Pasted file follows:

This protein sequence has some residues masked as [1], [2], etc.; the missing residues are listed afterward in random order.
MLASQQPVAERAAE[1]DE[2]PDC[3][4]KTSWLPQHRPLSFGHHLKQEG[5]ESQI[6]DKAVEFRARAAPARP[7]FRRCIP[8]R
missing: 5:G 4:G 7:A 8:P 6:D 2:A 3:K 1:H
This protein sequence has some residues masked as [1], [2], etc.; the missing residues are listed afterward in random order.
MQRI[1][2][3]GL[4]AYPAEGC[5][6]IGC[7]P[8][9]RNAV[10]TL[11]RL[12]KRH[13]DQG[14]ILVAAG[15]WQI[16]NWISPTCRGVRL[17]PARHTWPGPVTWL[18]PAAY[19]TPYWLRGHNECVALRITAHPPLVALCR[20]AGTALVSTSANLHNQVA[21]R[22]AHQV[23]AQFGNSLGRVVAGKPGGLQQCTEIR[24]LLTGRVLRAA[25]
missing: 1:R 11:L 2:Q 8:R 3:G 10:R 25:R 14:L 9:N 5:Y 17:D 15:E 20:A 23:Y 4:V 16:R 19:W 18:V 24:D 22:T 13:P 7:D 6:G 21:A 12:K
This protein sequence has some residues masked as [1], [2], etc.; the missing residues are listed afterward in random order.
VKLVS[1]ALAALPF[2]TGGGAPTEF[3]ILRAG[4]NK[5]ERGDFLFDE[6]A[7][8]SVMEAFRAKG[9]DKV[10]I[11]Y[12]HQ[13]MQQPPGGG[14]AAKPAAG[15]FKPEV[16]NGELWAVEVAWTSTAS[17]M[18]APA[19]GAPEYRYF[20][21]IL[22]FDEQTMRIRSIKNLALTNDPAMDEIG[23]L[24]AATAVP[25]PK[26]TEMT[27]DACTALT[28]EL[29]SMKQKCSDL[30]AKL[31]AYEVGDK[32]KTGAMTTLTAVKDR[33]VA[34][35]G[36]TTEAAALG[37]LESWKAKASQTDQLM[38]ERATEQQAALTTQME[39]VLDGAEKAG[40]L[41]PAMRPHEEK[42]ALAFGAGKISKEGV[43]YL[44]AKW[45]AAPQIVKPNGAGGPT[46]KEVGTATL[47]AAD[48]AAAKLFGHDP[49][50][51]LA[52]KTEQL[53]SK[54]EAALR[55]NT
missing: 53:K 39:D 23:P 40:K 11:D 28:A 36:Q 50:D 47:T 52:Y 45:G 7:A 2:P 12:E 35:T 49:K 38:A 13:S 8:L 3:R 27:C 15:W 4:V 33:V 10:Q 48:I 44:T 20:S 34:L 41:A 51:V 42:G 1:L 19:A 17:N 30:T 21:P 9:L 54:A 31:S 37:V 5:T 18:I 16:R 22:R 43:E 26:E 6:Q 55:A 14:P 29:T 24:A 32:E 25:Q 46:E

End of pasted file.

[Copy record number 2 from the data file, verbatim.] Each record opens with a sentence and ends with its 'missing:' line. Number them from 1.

This protein sequence has some residues masked as [1], [2], etc.; the missing residues are listed afterward in random order.
MQRI[1][2][3]GL[4]AYPAEGC[5][6]IGC[7]P[8][9]RNAV[10]TL[11]RL[12]KRH[13]DQG[14]ILVAAG[15]WQI[16]NWISPTCRGVRL[17]PARHTWPGPVTWL[18]PAAY[19]TPYWLRGHNECVALRITAHPPLVALCR[20]AGTALVSTSANLHNQVA[21]R[22]AHQV[23]AQFGNSLGRVVAGKPGGLQQCTEIR[24]LLTGRVLRAA[25]
missing: 1:R 11:L 2:Q 8:R 3:G 10:R 25:R 14:L 9:N 5:Y 17:D 15:E 20:A 23:Y 4:V 16:R 19:W 18:V 24:D 22:T 13:P 7:D 6:G 21:A 12:K